• Framework for repatriating Indigenous cultural property and ancestral remains
  • Support transition to clean, renewable energy
  • Host a First Ministers’ Meeting on Indigenous priorities

Metis Priorities

Implementation of initiatives begun during the previous mandate

  • Continue the work of advancing self-determination with the MétisNation
  • Confirm top MNC priorities, from June 2019 leaders’ meeting:
  • Closing socio-economic gaps (education, health, child and family services)
  • Justice and policing
  • Youth and sports
  • Implementation of Section 35 rights

June 15, 2018

Fed. Govt.

Canada – Métis Bilateral Meetings

The priorities identified during today’s meeting include education, health, Métis veterans, the new fiscal relationship, child and family services, economic development, environment, clean growth, and infrastructure. Participants will work together over the next year to advance these priorities, and will report on progress made at the next Crown-Métis Nation Summit.

Budget 2018 provided $516 million in funding over 10 years to respond to the unique needs and concerns of the Métis Nation, including:

  1. $500 million over 10 years to support a Métis Nation housing strategy
  2. $10 million in 2018-19 to support Métis Nation post-secondary education
  3. $6 million over five years to support the Métis Nation in gathering health data and developing a health strategy.

September 21, 2017

Fed. Govt.

Canada – Métis Bilateral Meetings

Today’s meeting provided an opportunity for the Leaders of the Métis Nation to meet with key federal Ministers to discuss progress in advancing and implementing the priorities of the Canada-Métis Nation Accord. The Leaders and Ministers reaffirmed the value of the Permanent Bilateral Mechanism process and their ongoing commitment to undertaking joint work and policy co-development in the priority areas set out in the Accord. In addition to what is highlighted below, they also discussed other priority areas in health, education, new fiscal relations, as well as economic development.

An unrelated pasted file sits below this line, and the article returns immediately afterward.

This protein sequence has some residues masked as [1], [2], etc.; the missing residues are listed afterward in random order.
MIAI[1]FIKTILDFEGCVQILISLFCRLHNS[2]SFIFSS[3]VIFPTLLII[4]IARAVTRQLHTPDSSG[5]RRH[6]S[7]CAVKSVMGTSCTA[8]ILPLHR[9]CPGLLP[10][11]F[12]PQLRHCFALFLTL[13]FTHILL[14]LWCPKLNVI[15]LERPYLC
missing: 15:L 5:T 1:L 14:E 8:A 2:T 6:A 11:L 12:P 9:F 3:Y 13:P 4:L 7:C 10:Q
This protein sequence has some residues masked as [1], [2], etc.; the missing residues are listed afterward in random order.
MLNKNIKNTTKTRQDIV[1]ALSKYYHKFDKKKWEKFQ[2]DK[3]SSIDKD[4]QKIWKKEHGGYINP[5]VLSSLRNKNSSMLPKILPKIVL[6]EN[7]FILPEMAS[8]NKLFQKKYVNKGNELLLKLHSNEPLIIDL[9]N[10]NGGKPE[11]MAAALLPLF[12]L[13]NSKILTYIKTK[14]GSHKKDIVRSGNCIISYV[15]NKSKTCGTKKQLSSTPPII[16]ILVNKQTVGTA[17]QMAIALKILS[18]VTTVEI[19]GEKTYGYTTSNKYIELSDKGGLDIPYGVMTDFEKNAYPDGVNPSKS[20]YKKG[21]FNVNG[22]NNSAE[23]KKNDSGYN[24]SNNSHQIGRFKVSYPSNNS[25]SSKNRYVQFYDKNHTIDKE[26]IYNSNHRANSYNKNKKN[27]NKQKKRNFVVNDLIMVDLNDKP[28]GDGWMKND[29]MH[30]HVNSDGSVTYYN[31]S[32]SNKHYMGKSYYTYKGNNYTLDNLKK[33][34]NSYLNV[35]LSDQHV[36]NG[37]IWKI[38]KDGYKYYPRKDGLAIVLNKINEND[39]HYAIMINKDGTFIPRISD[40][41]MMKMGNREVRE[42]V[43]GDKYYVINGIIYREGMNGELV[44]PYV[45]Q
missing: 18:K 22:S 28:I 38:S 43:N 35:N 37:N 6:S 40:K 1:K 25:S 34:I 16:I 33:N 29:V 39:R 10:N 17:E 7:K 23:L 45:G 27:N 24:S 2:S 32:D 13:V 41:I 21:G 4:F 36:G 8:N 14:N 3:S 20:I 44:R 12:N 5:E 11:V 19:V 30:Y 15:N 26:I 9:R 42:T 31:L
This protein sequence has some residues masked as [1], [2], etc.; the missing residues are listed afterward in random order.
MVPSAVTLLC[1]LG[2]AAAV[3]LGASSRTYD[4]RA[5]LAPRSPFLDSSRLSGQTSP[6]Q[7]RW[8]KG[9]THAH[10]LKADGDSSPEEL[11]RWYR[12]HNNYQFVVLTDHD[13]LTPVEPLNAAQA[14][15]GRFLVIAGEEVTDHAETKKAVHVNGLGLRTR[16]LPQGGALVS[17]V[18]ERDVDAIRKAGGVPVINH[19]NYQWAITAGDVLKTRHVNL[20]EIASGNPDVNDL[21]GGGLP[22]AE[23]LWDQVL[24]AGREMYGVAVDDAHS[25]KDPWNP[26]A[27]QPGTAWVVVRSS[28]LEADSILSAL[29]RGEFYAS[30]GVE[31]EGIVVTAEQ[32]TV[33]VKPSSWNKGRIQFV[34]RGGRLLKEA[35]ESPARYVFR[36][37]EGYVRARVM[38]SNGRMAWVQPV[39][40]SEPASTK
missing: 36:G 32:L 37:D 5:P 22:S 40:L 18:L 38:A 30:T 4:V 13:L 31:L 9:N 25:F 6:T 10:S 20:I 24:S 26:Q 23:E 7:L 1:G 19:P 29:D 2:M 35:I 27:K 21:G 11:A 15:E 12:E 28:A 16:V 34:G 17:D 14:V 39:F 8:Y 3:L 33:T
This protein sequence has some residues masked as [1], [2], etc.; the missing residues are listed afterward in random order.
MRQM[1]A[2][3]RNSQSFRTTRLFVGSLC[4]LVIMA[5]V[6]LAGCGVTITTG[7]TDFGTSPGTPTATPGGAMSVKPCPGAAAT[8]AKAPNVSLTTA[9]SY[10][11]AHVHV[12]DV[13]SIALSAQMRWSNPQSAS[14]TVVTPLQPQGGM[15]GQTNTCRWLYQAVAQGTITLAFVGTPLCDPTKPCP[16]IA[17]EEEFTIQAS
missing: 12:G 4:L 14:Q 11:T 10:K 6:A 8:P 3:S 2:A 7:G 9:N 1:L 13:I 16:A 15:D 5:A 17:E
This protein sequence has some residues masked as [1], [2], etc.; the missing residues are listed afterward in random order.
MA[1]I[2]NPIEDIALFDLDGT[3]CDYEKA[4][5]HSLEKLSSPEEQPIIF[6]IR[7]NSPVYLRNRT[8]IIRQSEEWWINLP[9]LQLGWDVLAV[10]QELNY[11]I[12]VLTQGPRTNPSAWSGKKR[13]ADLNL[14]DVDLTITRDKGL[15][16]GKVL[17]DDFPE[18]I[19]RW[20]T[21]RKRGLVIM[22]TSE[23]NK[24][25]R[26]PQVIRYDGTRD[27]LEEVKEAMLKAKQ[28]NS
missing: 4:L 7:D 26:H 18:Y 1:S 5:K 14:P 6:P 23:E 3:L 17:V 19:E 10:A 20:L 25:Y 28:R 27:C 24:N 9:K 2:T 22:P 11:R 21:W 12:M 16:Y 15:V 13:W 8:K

March 19, 2018

Fed. Govt.

Canada – Métis Bilateral Meetings: implementation of investments in Budget 2018

Today’s meeting provided an opportunity for Ministers and Métis Nation Presidents to discuss the implementation of investments in Budget 2018 which will advance key Métis Nation priorities set out in the Accord. Ministers and Métis Nation leaders also actioned further work on accords to implement Budget commitments in relation to housing, early learning and child care and indigenous skills employment and training. All parties participated in meaningful discussions and agreed to undertake joint work and policy co-development on Métis health, education, child and family services, economic development and the new fiscal relationship, all of which are priority areas for the second year of the Accord.

August 20, 2018

Fed. Govt.

Canada – Métis Bilateral Meetings: Métis Nation Health Policy Session

The Métis Nation Health Policy Session in Ottawa August 20-21, 2018, concluded with the signing of a Memorandum of Understanding (MOU) with the Government of Canada for the development of a 10-year Accord that will identify the health needs of Métis people and ways in which the Government of Canada can support the Métis Nation in improving health outcomes for its citizens.